Back in the (Proverbial) Saddle
On a warm afternoon last spring, I stood on the sidewalk in front of my house with hands on hips as I bargained with my kindergartener. His dark eyes squinted, boring into mine with all the intensity and fire he could muster. He planted his hands firmly on his own hips, mocking my stance. We were arguing over how to enjoy the beautiful afternoon. I wanted him to give his bike another try. He had shown little interest in learning to ride a bike. I thought it was time he learn. But he wanted to go to the playground.
“Just one lap around the block, then we’ll head to the playground,” I pleaded.
He shook his head and thrust his lower lip out dramatically. “I will never ride a bike ever ever ever! If you make me ride a bike, it will slowly but surely kill me.” Yes, this is actually what he said. Well, well.
“Riding a bike is sort of like swimming, a life skill. Everyone should know how. That doesn’t mean you have to like it, but you should at least know how to do it.”
It came down to fear. When I pressed him for more, he said he was nervous about falling off the bike.
“See these training wheels?” I said, pointing. “These are here so you won’t fall off. C’mon. Let’s give it a try. Just one block. I know you can do it. Show me you can do it.”
He reluctantly agreed to ride the bike on the condition that I stay close behind him, holding the back of the bike. He began nervously pushing one pedal then the other. The bike was heavy, making it difficult to get going. He rose from the saddle to exert more weight on one foot and as he did, his body shifted to one side. The front wheel turned and before either of us could do a thing about it, he was on the ground with the bike on top of him. The howling began before he even hit the pavement.
“I knew I’d fall! You said I wouldn’t fall! You said you would stay behind me! I’m never riding a bike again!” he shouted at me, pointing his finger in my direction to make sure I knew whose fault this was.
Of course, I felt terrible. I’d said he wouldn’t fall. I had reassured him and told him I’d be there. For this, I was sorry. But he was going to have to get back on that bike. I resisted the urge to apologize profusely. I thwarted the desire to take the easy route, to throw in the towel and try again another day. I steeled myself for what was to come.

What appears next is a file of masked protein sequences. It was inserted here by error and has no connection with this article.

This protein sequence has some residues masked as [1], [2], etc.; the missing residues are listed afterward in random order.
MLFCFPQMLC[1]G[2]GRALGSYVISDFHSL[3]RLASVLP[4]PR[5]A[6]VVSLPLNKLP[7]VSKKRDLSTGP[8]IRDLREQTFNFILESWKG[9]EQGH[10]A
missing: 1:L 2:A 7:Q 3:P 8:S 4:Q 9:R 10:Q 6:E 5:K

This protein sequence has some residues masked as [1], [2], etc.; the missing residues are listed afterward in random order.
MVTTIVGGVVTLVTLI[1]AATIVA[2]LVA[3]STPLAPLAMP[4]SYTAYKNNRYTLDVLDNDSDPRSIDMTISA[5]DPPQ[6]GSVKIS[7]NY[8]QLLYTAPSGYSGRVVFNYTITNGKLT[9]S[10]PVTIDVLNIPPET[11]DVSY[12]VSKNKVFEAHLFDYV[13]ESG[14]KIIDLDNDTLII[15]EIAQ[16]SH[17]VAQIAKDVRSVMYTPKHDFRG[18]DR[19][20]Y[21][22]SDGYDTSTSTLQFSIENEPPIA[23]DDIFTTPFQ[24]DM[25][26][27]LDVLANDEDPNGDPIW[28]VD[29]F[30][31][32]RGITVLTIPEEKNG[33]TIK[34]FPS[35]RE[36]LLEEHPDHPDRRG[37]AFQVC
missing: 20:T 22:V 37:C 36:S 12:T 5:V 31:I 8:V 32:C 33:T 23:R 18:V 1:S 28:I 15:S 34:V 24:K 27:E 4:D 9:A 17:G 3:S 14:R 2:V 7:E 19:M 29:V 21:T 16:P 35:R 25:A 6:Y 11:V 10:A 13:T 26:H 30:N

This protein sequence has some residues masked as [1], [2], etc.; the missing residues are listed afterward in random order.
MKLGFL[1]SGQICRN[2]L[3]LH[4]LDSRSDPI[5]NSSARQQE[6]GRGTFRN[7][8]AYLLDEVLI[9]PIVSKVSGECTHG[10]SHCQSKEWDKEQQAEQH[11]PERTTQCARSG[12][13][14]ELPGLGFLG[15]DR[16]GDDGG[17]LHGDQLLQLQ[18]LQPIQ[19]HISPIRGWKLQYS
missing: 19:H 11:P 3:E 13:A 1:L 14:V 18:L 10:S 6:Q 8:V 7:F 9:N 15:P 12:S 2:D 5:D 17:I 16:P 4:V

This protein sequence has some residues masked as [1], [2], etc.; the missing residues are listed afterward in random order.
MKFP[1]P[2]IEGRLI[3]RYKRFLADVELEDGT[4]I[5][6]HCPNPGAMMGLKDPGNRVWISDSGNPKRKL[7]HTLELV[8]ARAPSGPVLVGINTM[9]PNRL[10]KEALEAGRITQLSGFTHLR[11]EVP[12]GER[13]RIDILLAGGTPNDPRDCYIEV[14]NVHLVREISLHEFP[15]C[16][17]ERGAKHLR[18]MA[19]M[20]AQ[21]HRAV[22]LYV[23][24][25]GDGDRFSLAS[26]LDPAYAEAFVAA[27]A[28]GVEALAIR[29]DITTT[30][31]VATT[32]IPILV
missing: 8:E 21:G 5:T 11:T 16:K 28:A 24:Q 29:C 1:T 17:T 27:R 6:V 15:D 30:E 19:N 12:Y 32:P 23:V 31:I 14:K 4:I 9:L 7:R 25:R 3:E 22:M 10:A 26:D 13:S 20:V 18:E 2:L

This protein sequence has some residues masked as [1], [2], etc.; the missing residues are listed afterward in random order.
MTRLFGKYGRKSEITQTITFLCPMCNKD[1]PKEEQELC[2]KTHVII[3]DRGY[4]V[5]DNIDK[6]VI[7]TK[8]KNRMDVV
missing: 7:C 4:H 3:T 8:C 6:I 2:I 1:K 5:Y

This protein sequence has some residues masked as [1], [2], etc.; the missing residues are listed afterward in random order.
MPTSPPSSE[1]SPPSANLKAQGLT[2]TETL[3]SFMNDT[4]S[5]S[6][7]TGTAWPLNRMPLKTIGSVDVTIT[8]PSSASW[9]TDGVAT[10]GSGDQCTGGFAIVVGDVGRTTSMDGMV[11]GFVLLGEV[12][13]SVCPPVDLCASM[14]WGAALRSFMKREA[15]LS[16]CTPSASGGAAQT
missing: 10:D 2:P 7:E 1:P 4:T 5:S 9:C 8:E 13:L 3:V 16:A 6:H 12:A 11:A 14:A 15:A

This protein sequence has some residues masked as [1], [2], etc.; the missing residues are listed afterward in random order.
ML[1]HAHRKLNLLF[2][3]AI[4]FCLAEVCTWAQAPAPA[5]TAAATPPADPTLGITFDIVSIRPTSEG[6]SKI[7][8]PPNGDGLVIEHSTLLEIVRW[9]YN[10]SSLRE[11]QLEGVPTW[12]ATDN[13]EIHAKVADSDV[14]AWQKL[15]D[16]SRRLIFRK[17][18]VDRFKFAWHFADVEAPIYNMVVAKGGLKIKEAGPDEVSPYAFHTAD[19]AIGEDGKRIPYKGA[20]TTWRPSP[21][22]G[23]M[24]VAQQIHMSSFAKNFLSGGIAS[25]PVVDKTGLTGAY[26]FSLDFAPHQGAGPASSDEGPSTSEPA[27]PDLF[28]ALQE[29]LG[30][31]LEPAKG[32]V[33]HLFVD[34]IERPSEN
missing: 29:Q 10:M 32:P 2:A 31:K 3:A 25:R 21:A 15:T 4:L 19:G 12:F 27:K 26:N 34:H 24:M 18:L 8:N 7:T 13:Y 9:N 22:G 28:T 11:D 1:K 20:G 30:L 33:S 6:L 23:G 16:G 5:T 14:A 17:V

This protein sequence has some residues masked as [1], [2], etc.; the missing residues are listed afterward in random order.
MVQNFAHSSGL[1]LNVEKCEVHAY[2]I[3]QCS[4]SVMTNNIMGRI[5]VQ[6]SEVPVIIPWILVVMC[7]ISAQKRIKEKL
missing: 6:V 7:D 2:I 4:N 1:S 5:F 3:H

“You are tougher than that silly old bike,” I told him. “Dust yourself off and let’s get back on. Show that bike who’s boss!”
He looked at me as if I had lost my marbles. He cried harder, louder. This approach wasn’t going to work.
“Look, here’s the thing. You can’t let this bike get the best of you. If you don’t get back on it, you’re giving up. You’re saying the bike is bigger, stronger, better than you. That’s not true, right? So let’s take it down to the end of the block and settle the score. You? One! Bike? Nada! Zilch.”
His little face was a puffy mess of salty tears and a river of snot. It was heartbreaking. Inside, I wanted to retreat, to go in the house and get out the LEGOS. But I couldn’t do that. I begged him. He shook his head in refusal, turning his back to me. I gently took his arm and led him back toward the bike.
“No no no no noooooo!” he wailed. I picked him up, no small feat given the kicking legs and bucking back. I apologized over and over in my head but said nothing as I positioned him back on the seat of the bike. By now the sobbing had turned into full body heaves of despair and betrayal.
“Don’t….make….me….ride….” he blubbered, catching shallow breaths between words and tearing at my heart strings. I bit my lip and persevered.
By now, you are probably wondering a few things. What does this story of learning to ride a bike have to do with the banana almond butter muffins pictured here? You are also probably wondering why, after my colossal baking disaster last week, I’m baking for the second week in a row? The answer is simple. I had to get back on that proverbial bike. I couldn’t let the oven (or the sugar or the chocolate or the stand mixer or whatever was to blame for my flubbed brownies) get the best of me. Before I carry out my vow not to bake again for another year, I first had to settle the score.
These moist, healthy muffins were a smash hit. I followed the recipe with just a few minor adjustments. And it worked. The muffins were gobbled heartily by adults and children alike. Ahhh, that’s better. Now I can go back to making soups and chicken and things that don’t threaten my self-confidence and sap my will to live. In case you’re wondering, my son still has no interest in the bike. He’s now seven. And that’s okay because I don’t have much interest in baking. But at least we know where we stand.